Pete Hamill

  • “I don’t ask for the meaning of the song of a bird or the rising of the sun on a misty morning. There they are, and they are beautiful.”
  • “The culture of drink endures because it offers so many rewards: confidence for the shy, clarity for the uncertain, solace to the wounded and lonely, and above all, the elusive promises of friendship and love.”
  • “There are 10,000 books in my library, and it will keep growing until I die. This has exasperated my daughters, amused my friends and baffled my accountant. If I had not picked up this habit in the library long ago, I would have more money in the bank today; I would not be richer.”
  • “Don’t tell me about the world. Not today. It’s springtime and they’re knocking baseball around fields where the grass is damp and green in the morning and the kids are trying to hit the curve ball.”
  • “In the end, the only thing the true New Yorker knows about New York is that it is unknowable.”
  • “For those without money, the road to the treasure house of the imagination begins at the public library.”
  • “My ambition was to embrace those general qualities that Ernest Hemingway, a former newspaperman, once said should be present in all good books: ‘the good and the bad, the ecstasy, the remorse and sorrow, the people and the places and how the weather was.'”
  • “Writing is the hardest work in the world not involving heavy lifting.”
  • “Just like that. Gone forever. They will not grow old together. They will never live on a beach by the sea, their hair turned white, dancing in a living room to Billie Holiday or Nat Cole. They will not enter a New York club at midnight and show the poor hip-hop fools how to dance. They will not chuckle together over the endless folly of the world, its vanities and stupid ambitions. They will not hug each other in any chilly New York dawn. Oh, Mary Lou. My baby. My love.”
  • “One thing is certain: for many of those who came back from WWII, the music of Frank Sinatra was no consolation for their losses. Some had lost friends. Some had lost wives and lovers. All had lost portions of their youth. More important to the Sinatra career the girls started marrying the men who came home. Bobby socks vanished from many closets. The girls who wore them had no need anymore for imaginary lovers; they had husbands. Nothing is more embarrassing to grownups than the passions of adolescence, and for many, Frank Sinatra was the passion.”
  • “They all laughed. I drew their pictures and they asked for copies and I handed them out as if they were my tickets to the show. In the Navy Yard, I could drink with men because I worked with men; in the Parkview, I could drink with men because I drew their pictures. The world was a grand confusion. Finally, when I was bleary, when my hand wouldn’t do what I wanted it to do, I went home. I would lie alone in the dark, feeling that I was a character in a story that had lost its plot.”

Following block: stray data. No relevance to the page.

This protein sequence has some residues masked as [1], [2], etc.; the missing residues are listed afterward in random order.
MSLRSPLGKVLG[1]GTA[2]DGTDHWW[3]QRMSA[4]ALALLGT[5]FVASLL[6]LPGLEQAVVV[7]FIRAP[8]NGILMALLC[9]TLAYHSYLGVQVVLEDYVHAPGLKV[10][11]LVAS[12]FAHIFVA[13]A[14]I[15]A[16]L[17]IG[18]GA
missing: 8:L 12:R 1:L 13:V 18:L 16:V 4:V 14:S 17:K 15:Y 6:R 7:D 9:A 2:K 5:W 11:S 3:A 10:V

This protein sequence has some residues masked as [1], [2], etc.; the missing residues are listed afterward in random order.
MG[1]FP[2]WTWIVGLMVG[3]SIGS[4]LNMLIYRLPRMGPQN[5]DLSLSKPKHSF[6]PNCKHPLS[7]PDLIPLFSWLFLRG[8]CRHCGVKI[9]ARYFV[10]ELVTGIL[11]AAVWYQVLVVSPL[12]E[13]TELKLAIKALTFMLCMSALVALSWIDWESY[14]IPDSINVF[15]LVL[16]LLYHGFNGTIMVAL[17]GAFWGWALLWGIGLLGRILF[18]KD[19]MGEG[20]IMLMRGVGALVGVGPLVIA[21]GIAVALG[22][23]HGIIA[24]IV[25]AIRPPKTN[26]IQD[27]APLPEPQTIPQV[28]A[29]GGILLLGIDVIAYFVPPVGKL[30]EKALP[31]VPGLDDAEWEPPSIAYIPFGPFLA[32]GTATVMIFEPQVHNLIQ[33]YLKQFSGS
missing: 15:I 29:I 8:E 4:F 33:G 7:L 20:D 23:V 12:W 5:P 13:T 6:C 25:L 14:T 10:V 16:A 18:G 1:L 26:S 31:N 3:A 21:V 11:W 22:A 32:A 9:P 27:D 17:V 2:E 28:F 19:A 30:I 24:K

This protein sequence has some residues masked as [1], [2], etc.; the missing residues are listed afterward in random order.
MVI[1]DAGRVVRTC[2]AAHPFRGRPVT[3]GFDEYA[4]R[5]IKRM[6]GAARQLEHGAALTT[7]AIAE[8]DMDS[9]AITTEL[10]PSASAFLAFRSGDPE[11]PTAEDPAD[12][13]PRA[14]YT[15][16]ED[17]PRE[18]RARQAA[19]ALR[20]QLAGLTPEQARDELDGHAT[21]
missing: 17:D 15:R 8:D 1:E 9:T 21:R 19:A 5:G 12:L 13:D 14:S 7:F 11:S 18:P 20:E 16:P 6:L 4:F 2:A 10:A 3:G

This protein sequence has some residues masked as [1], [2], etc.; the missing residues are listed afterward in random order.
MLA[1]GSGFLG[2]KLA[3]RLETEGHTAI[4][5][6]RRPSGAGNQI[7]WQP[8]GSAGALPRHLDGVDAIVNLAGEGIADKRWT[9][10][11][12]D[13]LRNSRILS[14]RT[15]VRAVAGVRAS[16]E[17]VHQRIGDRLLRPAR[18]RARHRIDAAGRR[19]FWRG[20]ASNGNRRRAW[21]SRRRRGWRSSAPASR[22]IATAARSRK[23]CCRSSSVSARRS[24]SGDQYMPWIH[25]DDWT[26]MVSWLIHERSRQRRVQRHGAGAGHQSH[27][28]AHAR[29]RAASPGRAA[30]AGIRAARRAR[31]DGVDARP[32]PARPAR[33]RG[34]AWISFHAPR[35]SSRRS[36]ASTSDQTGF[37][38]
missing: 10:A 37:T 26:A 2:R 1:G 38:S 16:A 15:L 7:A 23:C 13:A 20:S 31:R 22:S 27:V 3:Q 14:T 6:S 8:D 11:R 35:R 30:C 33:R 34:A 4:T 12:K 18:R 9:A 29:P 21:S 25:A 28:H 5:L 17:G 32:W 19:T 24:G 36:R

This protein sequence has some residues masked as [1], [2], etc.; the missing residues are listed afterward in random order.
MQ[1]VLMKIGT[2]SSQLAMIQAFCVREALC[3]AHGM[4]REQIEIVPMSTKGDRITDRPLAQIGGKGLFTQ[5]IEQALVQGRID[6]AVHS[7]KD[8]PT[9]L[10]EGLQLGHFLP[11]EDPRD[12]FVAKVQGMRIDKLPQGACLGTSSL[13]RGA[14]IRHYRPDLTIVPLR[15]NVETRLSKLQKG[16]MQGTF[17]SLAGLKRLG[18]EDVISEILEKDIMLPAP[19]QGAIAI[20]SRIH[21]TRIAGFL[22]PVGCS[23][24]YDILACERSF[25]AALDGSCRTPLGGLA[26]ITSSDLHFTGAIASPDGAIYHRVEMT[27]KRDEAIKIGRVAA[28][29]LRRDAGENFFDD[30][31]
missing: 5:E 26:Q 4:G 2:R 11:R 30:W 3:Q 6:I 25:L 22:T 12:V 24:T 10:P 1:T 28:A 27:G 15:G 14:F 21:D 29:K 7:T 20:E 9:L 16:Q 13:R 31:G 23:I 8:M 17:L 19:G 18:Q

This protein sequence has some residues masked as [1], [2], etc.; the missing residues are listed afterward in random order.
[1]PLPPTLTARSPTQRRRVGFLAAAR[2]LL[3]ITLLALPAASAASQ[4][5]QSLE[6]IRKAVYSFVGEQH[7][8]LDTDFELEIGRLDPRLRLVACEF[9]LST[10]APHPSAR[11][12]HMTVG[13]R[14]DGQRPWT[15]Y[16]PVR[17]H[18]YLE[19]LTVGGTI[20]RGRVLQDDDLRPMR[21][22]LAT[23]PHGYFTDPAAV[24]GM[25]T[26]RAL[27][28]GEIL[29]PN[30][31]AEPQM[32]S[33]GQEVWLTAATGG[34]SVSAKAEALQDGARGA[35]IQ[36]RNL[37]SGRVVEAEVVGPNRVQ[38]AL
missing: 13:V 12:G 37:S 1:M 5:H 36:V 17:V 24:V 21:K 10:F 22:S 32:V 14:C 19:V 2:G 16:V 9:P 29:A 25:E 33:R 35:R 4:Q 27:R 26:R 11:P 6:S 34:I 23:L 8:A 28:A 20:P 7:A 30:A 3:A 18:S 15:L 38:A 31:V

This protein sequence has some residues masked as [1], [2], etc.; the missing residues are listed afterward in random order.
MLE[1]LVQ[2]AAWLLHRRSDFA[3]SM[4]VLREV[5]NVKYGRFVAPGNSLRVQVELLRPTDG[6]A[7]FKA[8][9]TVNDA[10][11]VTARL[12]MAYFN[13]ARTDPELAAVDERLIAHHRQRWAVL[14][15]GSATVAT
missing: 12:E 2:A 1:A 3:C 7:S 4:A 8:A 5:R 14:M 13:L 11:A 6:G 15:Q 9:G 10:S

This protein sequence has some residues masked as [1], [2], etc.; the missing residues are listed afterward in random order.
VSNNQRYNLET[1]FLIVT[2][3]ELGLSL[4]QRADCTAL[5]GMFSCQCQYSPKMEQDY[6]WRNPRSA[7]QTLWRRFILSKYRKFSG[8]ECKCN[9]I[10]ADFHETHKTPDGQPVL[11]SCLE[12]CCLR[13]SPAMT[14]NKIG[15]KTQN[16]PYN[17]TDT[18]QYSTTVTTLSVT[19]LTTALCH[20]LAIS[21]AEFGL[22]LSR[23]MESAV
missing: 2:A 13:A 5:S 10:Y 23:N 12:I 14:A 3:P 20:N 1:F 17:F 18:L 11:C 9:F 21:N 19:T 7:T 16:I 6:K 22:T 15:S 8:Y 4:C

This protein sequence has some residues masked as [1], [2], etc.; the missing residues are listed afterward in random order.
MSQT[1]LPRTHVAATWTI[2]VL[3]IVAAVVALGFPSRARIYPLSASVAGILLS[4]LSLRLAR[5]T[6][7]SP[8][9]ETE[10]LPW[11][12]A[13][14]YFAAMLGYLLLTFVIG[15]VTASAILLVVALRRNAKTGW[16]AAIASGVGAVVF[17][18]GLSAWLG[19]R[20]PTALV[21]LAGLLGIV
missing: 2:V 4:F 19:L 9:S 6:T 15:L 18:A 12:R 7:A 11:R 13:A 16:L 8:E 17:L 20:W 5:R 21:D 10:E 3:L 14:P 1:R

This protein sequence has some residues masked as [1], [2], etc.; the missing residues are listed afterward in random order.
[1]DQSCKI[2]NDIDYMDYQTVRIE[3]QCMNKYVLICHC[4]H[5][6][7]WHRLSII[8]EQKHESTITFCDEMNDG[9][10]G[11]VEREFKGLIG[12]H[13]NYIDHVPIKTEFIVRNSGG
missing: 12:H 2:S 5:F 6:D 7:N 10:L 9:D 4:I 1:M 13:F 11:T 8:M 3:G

• “Human beings want to know too much abut each other, and that’s why there are so many lies.”
  • “What libraries give you is all three tenses – the past tense – the present tense in which we live and the future that we can only imagine. These places have teachers who are living and dead and we are lucky to have them. If I sit here and read Aristotle, he is speaking to me across a thousand years – more than a thousand years. That sense that I am in the company of the great greatest people who ever lived is a humbling experience but a liberating experience.”
  • “Say what you will about him Ed Koch is still the best show in town.”
  • “The library is a place where most of the things I came to value as an adult had their beginnings.”
  • “The only way to fight nostalgia is to listen to somebody else’s nostalgia”
  • “He tried to imagine the sound of the color red.”
  • “It’s odd being an American now. Most of us are peaceful, but here we are again, in our fifth major war of this century.”
  • “There is something elegantly sinister about the Rolling Stones. They sit before you at a press conference like five unfolding switchblades; their faces set in rehearsed snarls; their hair studiously unkempt and matted; their clothes part of some private conceit; and the way they walk and talk and the songs they sing all become part of some long mean reach for the jugular.”
  • “The best newspapermen I know are those most thrilled by the daily pump of city room excitements; they long fondly for a good murder; they pray that assassinations, wars, catastrophes break on their editions.”
  • “More than anything, it’s a game of innocence. Politicians may come and go, but they always get booed at the ballpark.”
  • “There is a growing feeling that perhaps Texas is really another country, a place where the skies, the disasters, the diamonds, the politicians, the women, the fortunes, the football players and the murders are all bigger than anywhere else.”
  • “Today there are a lot of novelists who seem to be writing to be reviewed, not read.”
  • “The goal is to be both disciplined and loose, so that the writing does not turn into a task or a chore. To leave myself behind, along with the mechanics, and disappear into the lives of my characters.”
  • “This is truly marvelous work full of mystery, nostalgia, joy, The Color of Whimsy.”

This post was last modified on August 31, 2019 11:48 pm

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